Healthcare Providers Face Medical Device Hacking Risk

Any healthcare provider believing the risk of a data breach through a medical device is low, should think again; a new white paper suggests the medical device hacking risk to be much higher than expected. Thieves are actually using the devices to gain access to healthcare computer networks.

HIPAA-covered entities ignoring the risk do so at their peril. Hackers can use the devices to gain access to much more than the data stored on the devices.

Many Security Vulnerabilities Are Missed During Risk Assessments

The TrapX Labs white paper suggests that hackers are taking advantage of security vulnerabilities which are often missed by risk assessments. Medical equipment – radiology equipment for example – collects and stores PHI and if access can be gained, that information can be stolen. However, if malware can be installed on the equipment – keyloggers for instance to record passwords and usernames – medical devices can be used to gain access to healthcare computer networks. The equipment then serves as a permanent backdoor into a system until the breach is discovered. However, the bad news for healthcare providers is the breaches can be very difficult to identify.

Medical devices are often maintained by third parties, and access to the devices is not permitted for security scans. When scans are completed, often by the manufacturer, cybercriminals could be long gone with all the data they need already having been taken from the computer network.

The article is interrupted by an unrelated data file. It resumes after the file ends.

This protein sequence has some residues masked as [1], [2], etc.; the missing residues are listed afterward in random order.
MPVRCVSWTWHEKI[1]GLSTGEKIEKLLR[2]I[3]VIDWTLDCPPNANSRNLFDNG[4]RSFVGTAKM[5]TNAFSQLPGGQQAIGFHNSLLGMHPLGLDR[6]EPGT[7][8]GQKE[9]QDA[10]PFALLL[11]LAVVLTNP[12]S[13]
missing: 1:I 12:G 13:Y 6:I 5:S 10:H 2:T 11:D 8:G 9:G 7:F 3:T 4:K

The white paper is backed up with information on the extent to which malware may be infecting medical equipment. One system scanned revealed a hacker had gained access to the equipment and was searching for targets to gain full access to the network.

Another example affected a Picture Archive and Communications System (PACS) system, with malware discovered that had been downloaded by accident by a member of the radiology department staff. The malware was transmitting data from the system to a location in China via Port 443, totally unbeknown to the healthcare provider.

The company believes that Citadel, Zeus and COTS malware are major problems that are plaguing healthcare providers and are leaking data from the equipment to hackers around the world.

Reducing the Medical Device Hacking Risk

There are steps that healthcare providers can take to reduce the medical device hacking risk. One of the main issues is outdated software which is no longer being updated and patched. Hackers are able to exploit the security vulnerabilities and eventually gain access to systems using outdated software. Keeping software updated is an essential measure to reduce the risk of medical equipment data being breached and network access gained.

Regular scans for changes to software code, installed malware and viruses must be conducted and these must be scheduled with the manufacturer if assistance is required. A policy covering internet access via devices connected to medical equipment, and via the equipment itself, must be established and followed.

Author: Richard Anderson

Richard Anderson is the Editor-in-Chief of